Phenodynamics of Production in a Mesic Deciduous Forest

  • Fred G. TaylorJr.
Part of the Ecological Studies book series (ECOLSTUD, volume 8)


Climatologists and agrometeorologists have predicted phenological events in many ways, e.g., to select optimum seeding dates (Hopkins, 1938) or to plan agricultural practices, particularly in Europe (Molga, 1962; Schnelle, 1955), as well as in crop pest control to maximize production (Hopp et al., 1969; Wallin, 1967; Woods, 1969). In terms of economic investment, quantitative phenology (phenometry) has been applied successfully to predict harvest dates, and to schedule agricultural practices, insuring both quality and an even flow of produce to food processors (Bomalaski, 1948; Brown, 1952; Katz, 1952; Newman et al., 1967; Seaton, 1955). In defining the beginning, duration, and end of seasons phenological observations may be better indices of the bioclimatic character of local areas than recordings made by mechanical instruments (Hopkins, 1918, 1938). Specific plants and selected phenological events might be useful as indicators on which to key major land management practices and productivity studies (Caprio, 1966; Lieth and Radford, 1971). The International Biological Program (IBP) has provided an impetus for incorporating phenological considerations into basic ecological studies such as analyses of ecosystems (Bliss, 1967).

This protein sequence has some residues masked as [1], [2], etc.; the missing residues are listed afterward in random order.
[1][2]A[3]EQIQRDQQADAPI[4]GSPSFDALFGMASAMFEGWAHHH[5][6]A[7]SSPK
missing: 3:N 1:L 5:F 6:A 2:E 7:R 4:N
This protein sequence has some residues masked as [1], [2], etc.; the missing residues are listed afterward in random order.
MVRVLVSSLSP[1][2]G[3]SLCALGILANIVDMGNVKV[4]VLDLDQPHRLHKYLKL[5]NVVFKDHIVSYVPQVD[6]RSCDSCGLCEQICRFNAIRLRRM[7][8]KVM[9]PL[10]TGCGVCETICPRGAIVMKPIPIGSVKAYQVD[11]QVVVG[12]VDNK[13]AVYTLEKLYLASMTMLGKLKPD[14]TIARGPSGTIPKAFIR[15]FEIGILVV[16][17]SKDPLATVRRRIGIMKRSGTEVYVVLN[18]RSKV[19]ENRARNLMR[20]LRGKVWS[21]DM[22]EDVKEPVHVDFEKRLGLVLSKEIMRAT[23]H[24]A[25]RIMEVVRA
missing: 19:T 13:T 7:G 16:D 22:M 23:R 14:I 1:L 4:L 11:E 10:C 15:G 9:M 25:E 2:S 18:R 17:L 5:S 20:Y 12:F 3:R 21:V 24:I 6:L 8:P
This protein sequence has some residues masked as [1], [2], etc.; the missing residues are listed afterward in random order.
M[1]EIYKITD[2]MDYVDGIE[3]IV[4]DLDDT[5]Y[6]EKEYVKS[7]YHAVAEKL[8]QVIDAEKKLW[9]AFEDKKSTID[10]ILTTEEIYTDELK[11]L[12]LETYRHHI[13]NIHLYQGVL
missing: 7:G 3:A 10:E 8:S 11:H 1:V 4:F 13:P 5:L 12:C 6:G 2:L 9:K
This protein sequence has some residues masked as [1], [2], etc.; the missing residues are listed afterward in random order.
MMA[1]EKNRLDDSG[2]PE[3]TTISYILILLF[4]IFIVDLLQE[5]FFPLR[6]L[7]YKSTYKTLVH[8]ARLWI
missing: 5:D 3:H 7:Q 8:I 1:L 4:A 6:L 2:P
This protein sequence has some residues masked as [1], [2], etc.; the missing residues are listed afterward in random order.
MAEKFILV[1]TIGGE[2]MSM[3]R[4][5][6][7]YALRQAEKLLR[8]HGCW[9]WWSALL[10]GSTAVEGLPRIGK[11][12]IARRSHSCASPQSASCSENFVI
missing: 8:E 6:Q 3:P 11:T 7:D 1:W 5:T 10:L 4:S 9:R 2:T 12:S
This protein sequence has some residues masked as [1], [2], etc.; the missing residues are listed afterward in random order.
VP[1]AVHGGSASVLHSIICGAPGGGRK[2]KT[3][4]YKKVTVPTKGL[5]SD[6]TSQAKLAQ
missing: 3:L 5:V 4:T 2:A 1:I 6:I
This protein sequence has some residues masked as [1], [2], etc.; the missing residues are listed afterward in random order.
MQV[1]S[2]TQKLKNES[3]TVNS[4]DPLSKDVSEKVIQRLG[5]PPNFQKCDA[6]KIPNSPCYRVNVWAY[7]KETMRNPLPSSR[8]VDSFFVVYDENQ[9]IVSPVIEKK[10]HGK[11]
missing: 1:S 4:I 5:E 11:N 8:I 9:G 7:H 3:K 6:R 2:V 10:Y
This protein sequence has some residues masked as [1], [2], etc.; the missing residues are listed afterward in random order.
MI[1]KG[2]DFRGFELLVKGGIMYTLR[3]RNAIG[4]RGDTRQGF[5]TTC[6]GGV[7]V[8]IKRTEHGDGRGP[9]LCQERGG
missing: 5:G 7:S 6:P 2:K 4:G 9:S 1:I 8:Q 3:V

Phenometry primary production phenodynamics flowering phenogram light transmission canopy thermal environment heat summation threshold phenophase pheno logical spectra growth analysis biomass indicator species population community forest ecosystem meteorology 


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Copyright information

© Springer Science+Business Media New York 1974

Authors and Affiliations

  • Fred G. TaylorJr.
    • 1
  1. 1.Environmental Sciences DivisionOak Ridge National LaboratoryOak RidgeUSA

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